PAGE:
Another factor to consider is the deadline and the amount of time and resources it will take you to pull together a well-thought-out response. A request with an extremely tight timeframe will mean a rushed job and a higher likelihood of a missed opportunity. You’ll also need to determine if you have the right resources available as well as access to your Subject Matter Experts (SMEs) within that time frame.
If you are facing a tight time frame, you should take a step back and ask yourself, what is the cost of pursuing this opportunity? Spending 15 hours on a 5k deal is less efficient than spending 25 hours on a 200k deal. Weighing your time against the opportunity will allow you to better prioritize which RFPs to pursue.
Last minute requests might also be a sign the prospect has already selected their vendor. If this is the case, they might only be issuing an RFP to comply with their internal procurement process.
Questions to ask yourself:
- What is the cost of pursuing this opportunity?
- How many people will need to be involved?
- Do I have access and buy-in from the right internal stakeholders to meet this deadline?
Putting Your Criteria into Action
We’ve laid out some criteria for assessing an RFP, but you can take this a step further and make this framework actionable across your entire team by using intake forms.
The six-person proposal team at Qualtrics supports more than 700 sales reps. That’s a lot of proposals per year – over 600 in fact. To deal with the massive amount of proposals coming through the door in a consistent manner, the team developed a mandatory intake form for everyone who receives an RFP to fill out. This allowed for a streamlined go/no-go process for the proposal team to prioritize which opportunities to proceed with. Qualtrics was able to go a step further and integrate this intake form into their CRM to track essential data about their bids. Even if such integration is not possible for your team right now, creating a simple Google Form will make your evaluation process more consistent.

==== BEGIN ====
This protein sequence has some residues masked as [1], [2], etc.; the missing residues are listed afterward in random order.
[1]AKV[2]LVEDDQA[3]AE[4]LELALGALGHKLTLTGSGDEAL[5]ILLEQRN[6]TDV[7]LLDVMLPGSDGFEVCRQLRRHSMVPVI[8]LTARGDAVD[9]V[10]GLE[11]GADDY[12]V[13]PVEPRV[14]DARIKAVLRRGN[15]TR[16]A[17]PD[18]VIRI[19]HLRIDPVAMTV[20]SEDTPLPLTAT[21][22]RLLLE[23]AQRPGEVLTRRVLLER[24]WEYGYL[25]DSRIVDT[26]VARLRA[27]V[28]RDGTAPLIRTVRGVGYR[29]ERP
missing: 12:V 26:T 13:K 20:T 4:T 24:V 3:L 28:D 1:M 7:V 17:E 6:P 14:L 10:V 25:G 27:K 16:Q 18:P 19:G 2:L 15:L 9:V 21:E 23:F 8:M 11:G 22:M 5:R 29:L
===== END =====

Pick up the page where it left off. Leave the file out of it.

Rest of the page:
Weighing an RFP against the above criteria will help you gain clarity on the value of a prospective opportunity. Not all requests are worth responding to, and it’s essential to have a documented process for how your team determines if an RFP is worth a response or not.
Start building out or evolving your go/no-go process. See some specific questions you should be answering when evaluating an RFP in this sample intake form. Deciding to complete an RFP is only the first step in the process. The response process itself can still be very cumbersome without a structured way to manage all the moving parts.
Loopio’s RFP response software helps to streamline that process. We conducted a survey in Q2 of 2017 and found our customers were able to save 29% of their time when completing RFPs. We’d be happy to show you how Loopio can make your response process easier.